Lafayette Band Association Inc. one of the largest band booster clubs
      in the state, is appealing the $9,000 IRS penalty it received for
      2007, in the process racking up twice that much in legal fees, said
      Kinney, the booster club's former president.


      The Lafayette group was audited a few years ago and told that it was
      doing everything right, Kinney said.


      When it was audited again in 2007, the IRS found fault with the same
      practices that were previously approved, said Kinney. The group
      raised about $300,000 through fund-raising and fees in 2007, he said.


      The fees in the Lafayette band are $900 per student each year. That
      covers all expenses, including uniforms, instruments and repairs on
      instruments, hotels, instructors and countless other extras that it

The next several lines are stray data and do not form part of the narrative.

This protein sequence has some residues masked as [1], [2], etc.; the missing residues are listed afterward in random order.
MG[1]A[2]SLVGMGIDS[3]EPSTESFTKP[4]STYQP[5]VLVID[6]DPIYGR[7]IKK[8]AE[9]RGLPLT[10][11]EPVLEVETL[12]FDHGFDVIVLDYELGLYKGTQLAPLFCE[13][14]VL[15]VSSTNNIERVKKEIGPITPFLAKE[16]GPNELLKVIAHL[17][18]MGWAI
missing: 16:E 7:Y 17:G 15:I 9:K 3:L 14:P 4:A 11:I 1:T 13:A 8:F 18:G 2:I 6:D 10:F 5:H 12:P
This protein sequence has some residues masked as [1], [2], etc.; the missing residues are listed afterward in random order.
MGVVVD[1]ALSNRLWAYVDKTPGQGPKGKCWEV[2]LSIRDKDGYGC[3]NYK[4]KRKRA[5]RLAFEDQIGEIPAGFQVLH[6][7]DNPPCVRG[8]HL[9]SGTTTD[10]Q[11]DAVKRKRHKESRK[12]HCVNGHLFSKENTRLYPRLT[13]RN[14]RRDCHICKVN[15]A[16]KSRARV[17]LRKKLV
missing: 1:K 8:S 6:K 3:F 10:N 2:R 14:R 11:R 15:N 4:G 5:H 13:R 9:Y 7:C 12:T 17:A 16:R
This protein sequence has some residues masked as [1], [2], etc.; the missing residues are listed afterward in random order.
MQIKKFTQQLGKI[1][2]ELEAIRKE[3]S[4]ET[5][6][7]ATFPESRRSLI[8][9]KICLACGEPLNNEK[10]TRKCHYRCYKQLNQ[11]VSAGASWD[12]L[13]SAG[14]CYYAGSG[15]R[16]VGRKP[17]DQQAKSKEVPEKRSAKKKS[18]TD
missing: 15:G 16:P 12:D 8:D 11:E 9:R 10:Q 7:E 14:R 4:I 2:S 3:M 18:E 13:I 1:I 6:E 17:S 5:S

takes to maintain a 200-person student band, Kinney says.


      The band has won 14 state championships.


      The Henry Clay band boosters, who brought in about $150,000 in 2007,
      never expected to pay a $30,000 penalty to the IRS.


      "We are just a bunch of parents trying to raise money because the
      school district doesn't fund a musical education for our children,"
      said Nicewarner,


      "We didn't follow the letter of the law," he said, "and, even though
      it was out of ignorance, the right thing to do was to pay it."


      Nicewarner said the booster club paid the penalty so that the IRS
      would not go after individual families.


      "They were selling cookies, candles, flowers and fruit, and then to
      penalize them, it was causing major stress with the parents," he said.